Precious Metal: Why Copper Makes Cents in Architecture

Copper makes for a stunning material choice for building exteriors and interiors alike.

Sheila Kim Sheila Kim

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Though not used in architecture as frequently as steel, aluminum and zinc, copper makes just as stunning a metallic finish for building exteriors and interiors alike. Yet its green patina developed over a long period of time divides the design masses: It’s an attractive, naturally occurring characteristic to some, but an unpolished eyesore to others. If you or your clients are exploring what look you can achieve with this material, consider some of the winners of the Copper in Architecture Awards and learn which manufacturers helped these projects stand out in the crowd:

Photos by Tai Zhang

Aperture 538 by Luca Andrisani Architects, Brooklyn, New York

Copper Screen by Hi-Tech Metals

It may look like Corten steel, but the striking façade of this 10-unit multifamily residence is actually a screen made of copper. The defining feature of the building, the screen sports a perforated, abstracted pattern of the Brooklyn Bridge as well as operable shutters that, when adjusted by the resident, animates an ever-changing façade.

Photos by Cunningham Architects

Clearfork Campus by Cunningham Architects, Fort Worth, Texas

Sheet Metal by Ramon Franklin

This project really comprises three pre-engineered steel shed structures that allude to the cattle ranch buildings that once stood in the area. Nearly 40 tons of copper (in the form of roof and wall panels) were used to clad the three buildings to establish a “humble” material palette but also a “living” quality as the material patinates.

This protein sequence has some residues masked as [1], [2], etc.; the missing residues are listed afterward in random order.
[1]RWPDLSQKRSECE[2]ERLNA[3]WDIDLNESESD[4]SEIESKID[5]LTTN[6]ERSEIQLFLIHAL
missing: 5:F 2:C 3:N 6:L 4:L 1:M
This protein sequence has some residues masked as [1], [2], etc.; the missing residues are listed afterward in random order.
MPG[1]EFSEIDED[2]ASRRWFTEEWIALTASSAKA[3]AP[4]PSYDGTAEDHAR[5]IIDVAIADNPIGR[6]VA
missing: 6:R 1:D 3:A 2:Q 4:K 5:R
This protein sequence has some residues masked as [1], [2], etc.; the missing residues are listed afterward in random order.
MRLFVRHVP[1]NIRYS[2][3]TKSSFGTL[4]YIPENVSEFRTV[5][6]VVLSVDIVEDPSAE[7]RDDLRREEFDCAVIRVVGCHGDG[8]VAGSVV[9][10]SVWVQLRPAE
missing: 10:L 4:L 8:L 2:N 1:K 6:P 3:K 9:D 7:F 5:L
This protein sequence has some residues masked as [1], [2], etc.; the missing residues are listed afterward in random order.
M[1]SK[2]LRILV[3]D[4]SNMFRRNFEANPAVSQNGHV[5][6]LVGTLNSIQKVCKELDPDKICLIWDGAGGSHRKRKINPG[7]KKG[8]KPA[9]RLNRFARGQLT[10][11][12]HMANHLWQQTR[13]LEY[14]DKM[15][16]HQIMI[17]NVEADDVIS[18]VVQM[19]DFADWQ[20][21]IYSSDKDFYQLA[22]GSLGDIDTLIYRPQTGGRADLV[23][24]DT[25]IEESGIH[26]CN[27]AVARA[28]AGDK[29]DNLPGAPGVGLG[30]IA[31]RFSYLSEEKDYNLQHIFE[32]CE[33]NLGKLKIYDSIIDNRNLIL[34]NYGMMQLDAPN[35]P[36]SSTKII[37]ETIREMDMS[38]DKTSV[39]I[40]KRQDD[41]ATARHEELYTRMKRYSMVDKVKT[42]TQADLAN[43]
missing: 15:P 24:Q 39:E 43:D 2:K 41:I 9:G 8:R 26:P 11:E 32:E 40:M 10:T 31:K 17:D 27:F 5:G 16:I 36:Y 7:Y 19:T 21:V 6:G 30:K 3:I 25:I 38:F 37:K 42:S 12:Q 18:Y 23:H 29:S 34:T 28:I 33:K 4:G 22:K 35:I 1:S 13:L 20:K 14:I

Photos by Brad Feinknopf

Columbus Museum of Art, Margaret M. Walter Wing by DesignGroup, Columbus, Ohio

Copper by Zahner

The architect chose to sheath this 50,000-square-foot wing of the Columbus Museum of Art with pre-patinated copper, in a sense using a time-honored material in a contemporary way to both counter and complement the bronze detailing of the historic wing as well as reference the nearby First Congregation Church’s naturally oxidized copper roofs and spires. The copper cladding is also found in the building interiors. The wall panels are rainscreen products engineered and fabricated by Keith Panel Systems using pre-patinated sheets from Zahner. Zahner also fabricated the custom flashing and standing seam roof.

Photos by Dissimilar Metal Design

Eagle Harbor Market Building by Coates Design Architects, Bainbridge Island, Washington

Architectural Metal by Dissimilar Metal Design

Housing retail shops, restaurants and an event space, the building greets passengers disembarking from the Bainbridge Island ferry with indigenous gardens and richly detailed and patinated copper. The panels, sent to a local company to apply the patina, were cut to 5-foot uniform lengths to facilitate handling and were installed with joints staggered.

Photos by Christopher Barrett

Wood House by Brininstool + Lynch, Chicago, Ill.

Sheet Metal by Chicago Copper & Iron Works

Draped over the east windows of this home, an eye-catching hand-patinated copper screen seems to peer out from behind a brick-masonry volume and features perforations in a mod square-and-rectangle pattern that varies in scale. The eye follows as the screen wraps around to become a ribbon on the other sides. Visually connecting exterior and interior, the panels (perforated as well as solid) were also used as decorative elements inside the house, such as the fireplace surround. The units were attached via a concealed steel frame supported by the main structure of the house’s roof.

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